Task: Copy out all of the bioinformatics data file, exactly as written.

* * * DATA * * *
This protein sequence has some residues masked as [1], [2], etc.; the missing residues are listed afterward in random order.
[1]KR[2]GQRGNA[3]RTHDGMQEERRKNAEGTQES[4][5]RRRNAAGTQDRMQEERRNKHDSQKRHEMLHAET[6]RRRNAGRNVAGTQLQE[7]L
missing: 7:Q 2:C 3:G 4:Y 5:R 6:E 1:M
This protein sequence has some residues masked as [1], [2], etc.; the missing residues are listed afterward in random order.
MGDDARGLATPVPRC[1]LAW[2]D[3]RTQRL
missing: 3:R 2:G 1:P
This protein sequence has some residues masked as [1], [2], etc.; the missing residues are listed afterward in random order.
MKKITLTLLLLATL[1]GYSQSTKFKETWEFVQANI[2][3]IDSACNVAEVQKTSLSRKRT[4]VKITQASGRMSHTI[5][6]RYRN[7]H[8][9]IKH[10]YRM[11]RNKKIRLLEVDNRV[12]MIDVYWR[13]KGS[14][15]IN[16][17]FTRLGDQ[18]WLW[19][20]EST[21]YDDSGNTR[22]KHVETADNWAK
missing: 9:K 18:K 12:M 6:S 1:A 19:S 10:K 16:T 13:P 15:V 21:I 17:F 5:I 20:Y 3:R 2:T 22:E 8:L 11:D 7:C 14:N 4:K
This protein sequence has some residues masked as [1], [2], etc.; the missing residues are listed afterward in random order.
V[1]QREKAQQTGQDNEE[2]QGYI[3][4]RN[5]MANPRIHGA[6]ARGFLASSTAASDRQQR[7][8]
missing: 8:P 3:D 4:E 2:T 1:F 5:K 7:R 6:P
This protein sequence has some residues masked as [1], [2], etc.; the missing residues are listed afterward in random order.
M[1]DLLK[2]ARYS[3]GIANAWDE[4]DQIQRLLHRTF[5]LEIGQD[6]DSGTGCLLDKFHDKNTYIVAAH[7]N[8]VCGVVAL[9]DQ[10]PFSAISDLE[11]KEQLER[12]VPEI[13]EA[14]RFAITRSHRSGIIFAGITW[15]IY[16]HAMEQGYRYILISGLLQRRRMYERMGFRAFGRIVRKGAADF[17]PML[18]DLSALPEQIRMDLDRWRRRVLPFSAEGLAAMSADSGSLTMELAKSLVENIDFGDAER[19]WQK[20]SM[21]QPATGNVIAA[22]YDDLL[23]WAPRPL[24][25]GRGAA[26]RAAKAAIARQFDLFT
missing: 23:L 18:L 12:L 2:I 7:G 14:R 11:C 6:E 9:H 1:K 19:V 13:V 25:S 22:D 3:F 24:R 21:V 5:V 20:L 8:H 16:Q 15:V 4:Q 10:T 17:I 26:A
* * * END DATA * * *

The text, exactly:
This protein sequence has some residues masked as [1], [2], etc.; the missing residues are listed afterward in random order.
[1]KR[2]GQRGNA[3]RTHDGMQEERRKNAEGTQES[4][5]RRRNAAGTQDRMQEERRNKHDSQKRHEMLHAET[6]RRRNAGRNVAGTQLQE[7]L
missing: 7:Q 2:C 3:G 4:Y 5:R 6:E 1:M
This protein sequence has some residues masked as [1], [2], etc.; the missing residues are listed afterward in random order.
MGDDARGLATPVPRC[1]LAW[2]D[3]RTQRL
missing: 3:R 2:G 1:P
This protein sequence has some residues masked as [1], [2], etc.; the missing residues are listed afterward in random order.
MKKITLTLLLLATL[1]GYSQSTKFKETWEFVQANI[2][3]IDSACNVAEVQKTSLSRKRT[4]VKITQASGRMSHTI[5][6]RYRN[7]H[8][9]IKH[10]YRM[11]RNKKIRLLEVDNRV[12]MIDVYWR[13]KGS[14][15]IN[16][17]FTRLGDQ[18]WLW[19][20]EST[21]YDDSGNTR[22]KHVETADNWAK
missing: 9:K 18:K 12:M 6:S 1:A 19:S 10:K 16:T 13:P 15:V 21:I 17:F 5:I 20:Y 3:R 2:T 22:E 8:L 11:D 7:C 14:N 4:K
This protein sequence has some residues masked as [1], [2], etc.; the missing residues are listed afterward in random order.
V[1]QREKAQQTGQDNEE[2]QGYI[3][4]RN[5]MANPRIHGA[6]ARGFLASSTAASDRQQR[7][8]
missing: 8:P 3:D 4:E 2:T 1:F 5:K 7:R 6:P
This protein sequence has some residues masked as [1], [2], etc.; the missing residues are listed afterward in random order.
M[1]DLLK[2]ARYS[3]GIANAWDE[4]DQIQRLLHRTF[5]LEIGQD[6]DSGTGCLLDKFHDKNTYIVAAH[7]N[8]VCGVVAL[9]DQ[10]PFSAISDLE[11]KEQLER[12]VPEI[13]EA[14]RFAITRSHRSGIIFAGITW[15]IY[16]HAMEQGYRYILISGLLQRRRMYERMGFRAFGRIVRKGAADF[17]PML[18]DLSALPEQIRMDLDRWRRRVLPFSAEGLAAMSADSGSLTMELAKSLVENIDFGDAER[19]WQK[20]SM[21]QPATGNVIAA[22]YDDLL[23]WAPRPL[24][25]GRGAA[26]RAAKAAIARQFDLFT
missing: 23:L 18:L 12:L 2:I 7:G 14:R 11:C 6:E 9:H 1:K 19:V 13:V 25:S 22:D 3:F 24:R 21:V 5:V 20:L 8:H 16:Q 15:V 4:Q 10:T 17:I 26:A